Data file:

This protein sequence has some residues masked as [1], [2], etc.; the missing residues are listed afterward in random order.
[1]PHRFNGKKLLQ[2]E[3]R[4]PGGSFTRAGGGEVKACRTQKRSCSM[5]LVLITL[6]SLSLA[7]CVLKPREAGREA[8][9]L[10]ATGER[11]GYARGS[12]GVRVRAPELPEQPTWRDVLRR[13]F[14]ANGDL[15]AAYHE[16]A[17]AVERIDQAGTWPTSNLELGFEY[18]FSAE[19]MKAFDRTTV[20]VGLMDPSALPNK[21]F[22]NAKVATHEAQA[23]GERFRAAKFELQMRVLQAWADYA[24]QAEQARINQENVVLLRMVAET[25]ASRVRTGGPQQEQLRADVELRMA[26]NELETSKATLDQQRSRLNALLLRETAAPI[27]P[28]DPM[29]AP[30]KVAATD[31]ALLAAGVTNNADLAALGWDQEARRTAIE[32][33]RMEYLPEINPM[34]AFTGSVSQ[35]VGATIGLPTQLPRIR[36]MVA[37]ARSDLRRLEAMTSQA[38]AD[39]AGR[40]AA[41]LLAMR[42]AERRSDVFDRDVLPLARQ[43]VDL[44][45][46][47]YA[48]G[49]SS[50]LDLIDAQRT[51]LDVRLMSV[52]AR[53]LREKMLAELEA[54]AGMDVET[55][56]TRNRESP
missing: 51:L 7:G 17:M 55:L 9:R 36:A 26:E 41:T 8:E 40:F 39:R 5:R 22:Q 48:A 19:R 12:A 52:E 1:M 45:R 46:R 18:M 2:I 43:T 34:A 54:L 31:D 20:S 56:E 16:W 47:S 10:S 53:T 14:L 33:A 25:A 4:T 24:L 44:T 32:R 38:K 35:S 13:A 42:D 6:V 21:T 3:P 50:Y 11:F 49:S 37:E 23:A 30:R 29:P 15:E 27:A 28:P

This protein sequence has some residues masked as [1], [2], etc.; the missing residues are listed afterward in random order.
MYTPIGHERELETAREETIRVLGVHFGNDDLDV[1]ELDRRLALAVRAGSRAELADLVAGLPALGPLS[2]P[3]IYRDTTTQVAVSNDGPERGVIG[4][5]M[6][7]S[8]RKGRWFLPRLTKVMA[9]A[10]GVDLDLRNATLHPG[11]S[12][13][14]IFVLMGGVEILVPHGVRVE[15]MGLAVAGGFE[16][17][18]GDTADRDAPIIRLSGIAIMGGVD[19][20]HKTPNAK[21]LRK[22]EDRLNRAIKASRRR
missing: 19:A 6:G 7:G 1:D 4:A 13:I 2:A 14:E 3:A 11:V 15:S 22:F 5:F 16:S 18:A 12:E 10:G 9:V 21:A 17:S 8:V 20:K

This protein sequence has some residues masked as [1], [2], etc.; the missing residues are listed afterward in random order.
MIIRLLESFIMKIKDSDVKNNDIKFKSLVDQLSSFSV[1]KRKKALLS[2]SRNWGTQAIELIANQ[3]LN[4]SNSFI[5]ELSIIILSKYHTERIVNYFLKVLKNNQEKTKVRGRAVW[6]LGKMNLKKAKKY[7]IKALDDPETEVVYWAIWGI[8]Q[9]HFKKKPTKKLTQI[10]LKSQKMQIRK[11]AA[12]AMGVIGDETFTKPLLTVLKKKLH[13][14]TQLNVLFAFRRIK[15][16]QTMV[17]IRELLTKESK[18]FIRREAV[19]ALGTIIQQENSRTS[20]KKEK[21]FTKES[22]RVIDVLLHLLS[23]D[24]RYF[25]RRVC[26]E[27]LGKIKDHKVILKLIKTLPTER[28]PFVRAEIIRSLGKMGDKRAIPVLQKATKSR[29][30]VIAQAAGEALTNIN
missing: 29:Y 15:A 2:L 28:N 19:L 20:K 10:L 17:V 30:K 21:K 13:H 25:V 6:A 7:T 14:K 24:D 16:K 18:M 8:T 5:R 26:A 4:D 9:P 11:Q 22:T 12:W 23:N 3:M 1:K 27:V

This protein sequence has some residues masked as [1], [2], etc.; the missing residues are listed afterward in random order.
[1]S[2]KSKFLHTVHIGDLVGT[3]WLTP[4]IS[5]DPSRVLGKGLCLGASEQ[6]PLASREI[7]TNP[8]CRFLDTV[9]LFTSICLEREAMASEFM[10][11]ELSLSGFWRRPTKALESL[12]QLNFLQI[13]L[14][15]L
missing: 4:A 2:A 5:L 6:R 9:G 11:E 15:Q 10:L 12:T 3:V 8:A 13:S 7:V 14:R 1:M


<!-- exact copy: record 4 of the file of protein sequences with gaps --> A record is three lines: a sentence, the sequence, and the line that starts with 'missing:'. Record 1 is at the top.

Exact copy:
This protein sequence has some residues masked as [1], [2], etc.; the missing residues are listed afterward in random order.
[1]S[2]KSKFLHTVHIGDLVGT[3]WLTP[4]IS[5]DPSRVLGKGLCLGASEQ[6]PLASREI[7]TNP[8]CRFLDTV[9]LFTSICLEREAMASEFM[10][11]ELSLSGFWRRPTKALESL[12]QLNFLQI[13]L[14][15]L
missing: 4:A 2:A 5:L 6:R 9:G 11:E 15:Q 10:L 12:T 3:V 8:A 13:S 7:V 14:R 1:M